A month in Bethlehem living with the children of the Holy Land
Cristina, who is just over twenty years old, spent a month with small children in Bethlehem, helping the sisters at the Antonian Charitable Society crèche and the Hogar Niño Dios, who run a home for disabled children. These are the same kids that ATS pro Terra Sancta helps as part of the project “Bethlehem and the children of the Holy Land“. Once back home, looking back on her experiences, Cristina tells us:
“I wanted to live in Bethlehem for a while to try to understand more about the Israeli-Palestinian situation. After reading articles and books, I wanted to try to observe a bit more for myself, immerse myself a little in it, live there, explore. And it occurred to me to try to make myself useful at the same time – for what can be done in such a short space of time, when as soon as you arrive it’s already time to leave -, that it might lend value to the journey, help me focus on people, being with the people. So I wrote to Sister Lucia of the Caritas Baby Hospital, who then directed me to ATS pro Terra Sancta.
I really wanted to have this experience, I’d fantasised a bit about how it would be, but I didn’t really know what to expect… And once in Bethlehem, at the beginning it was all a discovery, with wonder and indignation at the imprisonment and the families separated by the wall, Israeli control over the water, the settlers … and also at all the internal contradictions of Palestinian society. In Italy, in a way that’s overly simplistic and hasty, people often divide Palestinians and Israelis into good and bad, or vice versa. I realised that it’s difficult and even wrong to try to judge when I live in a place where people are well off and I have everything I need, in fact I have a lot more than I need, and of course there are many problems, but they’re in a whole other dimension.
I really liked working at the crèche run by the nuns of the Antonian Charitable Society, I helped out with simple things: playing with the children, giving them something to eat or changing them. The teachers were really nice, perhaps because they saw me as still a child myself, and they really took care of me. The two younger ones only spoke Arabic, but even this was great: we managed to communicate, me with my limited knowledge of classical Arabic, a few gestures here and there. It was lovely; it enabled me to understand how they live, the difficulties, the differences. In general, I soon felt at home at the Antonian Charitable Society (where Cristina was also staying): the sisters took me to their hearts and I soon grew fond of them.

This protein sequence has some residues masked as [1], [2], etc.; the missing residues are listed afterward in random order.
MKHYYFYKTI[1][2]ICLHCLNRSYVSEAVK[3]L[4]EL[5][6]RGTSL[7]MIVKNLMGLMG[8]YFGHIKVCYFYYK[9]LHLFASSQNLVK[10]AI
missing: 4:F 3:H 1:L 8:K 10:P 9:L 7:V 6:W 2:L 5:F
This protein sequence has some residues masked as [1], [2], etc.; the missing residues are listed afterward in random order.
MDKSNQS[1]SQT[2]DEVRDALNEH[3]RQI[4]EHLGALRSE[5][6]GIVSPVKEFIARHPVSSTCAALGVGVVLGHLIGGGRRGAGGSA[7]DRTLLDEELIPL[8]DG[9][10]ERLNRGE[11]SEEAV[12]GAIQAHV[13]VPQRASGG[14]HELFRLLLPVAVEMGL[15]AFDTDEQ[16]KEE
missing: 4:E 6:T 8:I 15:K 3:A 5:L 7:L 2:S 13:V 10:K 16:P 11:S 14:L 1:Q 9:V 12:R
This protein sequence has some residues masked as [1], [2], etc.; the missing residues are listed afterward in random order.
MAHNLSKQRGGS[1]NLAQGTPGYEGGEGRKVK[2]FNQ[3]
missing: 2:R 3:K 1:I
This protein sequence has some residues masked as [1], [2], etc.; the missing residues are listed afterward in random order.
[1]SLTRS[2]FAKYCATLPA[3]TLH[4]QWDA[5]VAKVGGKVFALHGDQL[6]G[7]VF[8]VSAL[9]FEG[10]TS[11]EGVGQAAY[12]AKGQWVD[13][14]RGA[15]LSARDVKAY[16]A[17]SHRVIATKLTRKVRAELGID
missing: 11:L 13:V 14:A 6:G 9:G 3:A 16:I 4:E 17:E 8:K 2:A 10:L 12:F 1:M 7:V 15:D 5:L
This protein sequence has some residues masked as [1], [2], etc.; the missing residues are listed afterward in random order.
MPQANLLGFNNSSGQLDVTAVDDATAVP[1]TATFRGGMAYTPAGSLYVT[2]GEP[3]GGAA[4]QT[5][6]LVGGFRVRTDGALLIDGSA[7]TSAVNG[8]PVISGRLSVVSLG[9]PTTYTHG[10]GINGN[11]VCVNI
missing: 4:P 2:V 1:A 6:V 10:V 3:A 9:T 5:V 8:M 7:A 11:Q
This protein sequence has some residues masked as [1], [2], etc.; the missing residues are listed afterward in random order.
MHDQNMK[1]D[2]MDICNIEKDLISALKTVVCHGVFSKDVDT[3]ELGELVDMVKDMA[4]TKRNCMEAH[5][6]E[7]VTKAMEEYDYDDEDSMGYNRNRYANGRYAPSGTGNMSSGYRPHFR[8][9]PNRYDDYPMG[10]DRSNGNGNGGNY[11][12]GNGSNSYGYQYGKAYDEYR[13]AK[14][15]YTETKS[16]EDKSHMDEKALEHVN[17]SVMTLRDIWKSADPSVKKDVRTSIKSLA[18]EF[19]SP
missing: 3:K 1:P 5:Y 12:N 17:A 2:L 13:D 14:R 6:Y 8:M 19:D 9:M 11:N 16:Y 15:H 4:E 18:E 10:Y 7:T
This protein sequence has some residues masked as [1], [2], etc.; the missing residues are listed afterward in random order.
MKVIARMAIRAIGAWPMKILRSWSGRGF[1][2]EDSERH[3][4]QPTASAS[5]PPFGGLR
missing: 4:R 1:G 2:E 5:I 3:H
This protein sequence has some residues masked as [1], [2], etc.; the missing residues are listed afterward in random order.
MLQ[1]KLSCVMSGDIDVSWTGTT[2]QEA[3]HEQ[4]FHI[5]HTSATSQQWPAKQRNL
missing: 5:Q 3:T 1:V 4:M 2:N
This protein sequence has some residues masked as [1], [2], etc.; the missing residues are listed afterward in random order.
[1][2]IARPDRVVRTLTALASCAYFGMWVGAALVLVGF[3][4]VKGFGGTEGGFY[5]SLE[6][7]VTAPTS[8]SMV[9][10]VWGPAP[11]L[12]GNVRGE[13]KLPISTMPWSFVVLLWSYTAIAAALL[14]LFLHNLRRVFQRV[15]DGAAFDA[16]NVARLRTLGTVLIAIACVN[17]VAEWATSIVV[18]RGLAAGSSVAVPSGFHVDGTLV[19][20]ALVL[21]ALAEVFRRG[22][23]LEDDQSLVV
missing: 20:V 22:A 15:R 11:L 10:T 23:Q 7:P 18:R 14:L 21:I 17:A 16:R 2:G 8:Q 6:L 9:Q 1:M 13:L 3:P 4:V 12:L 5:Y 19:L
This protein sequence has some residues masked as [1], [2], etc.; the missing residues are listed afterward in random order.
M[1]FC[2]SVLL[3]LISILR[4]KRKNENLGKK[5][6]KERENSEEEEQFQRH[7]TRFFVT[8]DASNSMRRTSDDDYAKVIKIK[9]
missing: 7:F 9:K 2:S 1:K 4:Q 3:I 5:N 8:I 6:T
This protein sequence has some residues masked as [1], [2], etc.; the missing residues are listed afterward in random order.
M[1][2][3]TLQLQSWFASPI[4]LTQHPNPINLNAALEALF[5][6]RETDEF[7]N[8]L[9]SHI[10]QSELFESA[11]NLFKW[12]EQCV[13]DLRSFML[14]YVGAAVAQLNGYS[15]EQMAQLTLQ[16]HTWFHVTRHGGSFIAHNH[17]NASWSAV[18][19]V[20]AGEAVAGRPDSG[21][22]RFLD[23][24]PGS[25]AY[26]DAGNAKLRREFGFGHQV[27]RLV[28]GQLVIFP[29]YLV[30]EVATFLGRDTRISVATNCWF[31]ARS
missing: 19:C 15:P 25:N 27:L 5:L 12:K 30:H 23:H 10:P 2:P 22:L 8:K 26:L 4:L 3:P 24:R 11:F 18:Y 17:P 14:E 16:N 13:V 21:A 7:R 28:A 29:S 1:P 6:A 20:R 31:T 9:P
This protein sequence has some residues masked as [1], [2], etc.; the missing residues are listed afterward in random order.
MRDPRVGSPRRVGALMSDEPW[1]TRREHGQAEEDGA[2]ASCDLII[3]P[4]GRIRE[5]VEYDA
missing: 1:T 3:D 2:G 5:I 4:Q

Lastly, my experience the Hogar Niño Dios, where the Sisters of the Incarnate Word look after disabled children. For me, this experience was the more tiring, especially at the beginning, and the one that put me in a more difficult position. But it was also the one that, now back at home, I hold in my heart more and want to keep close. I found myself there, there were always plenty of things to do, excited kids, the nuns always busy, and at the beginning I didn’t know where to put my hands, I didn’t know what the different children needed, how I could be with them, how I could help. I had never spent time with people with disabilities so severe and it really upset me, it made me feel sad and helpless seeing them so tender and so imprisoned by their illness, some abandoned by their parents, some who “went crazy” over such little things, but then smiled and were okay for the sisters to hug them or something like that. Seeing the older girls and thinking that they have lived a whole lifetime, who knows the burden of their experiences, even suffering, that they carry inside… I tried wish them better, even though the children often irritated me, made me really annoyed, and I was often disappointed in myself because I thought I would be better, more able to put myself to good use. I wondered how the sisters at the Hogar Niño Dios manage to start again every day and be so loving every day, without it becoming a burden, even if they’re so tired every single time evening comes around… perhaps it’s their faith?
In my own small way, I tried to help these children of Bethlehem and I realised on my way home that what I received during my month in the Holy Land was really a lot more than I was able to give while there.”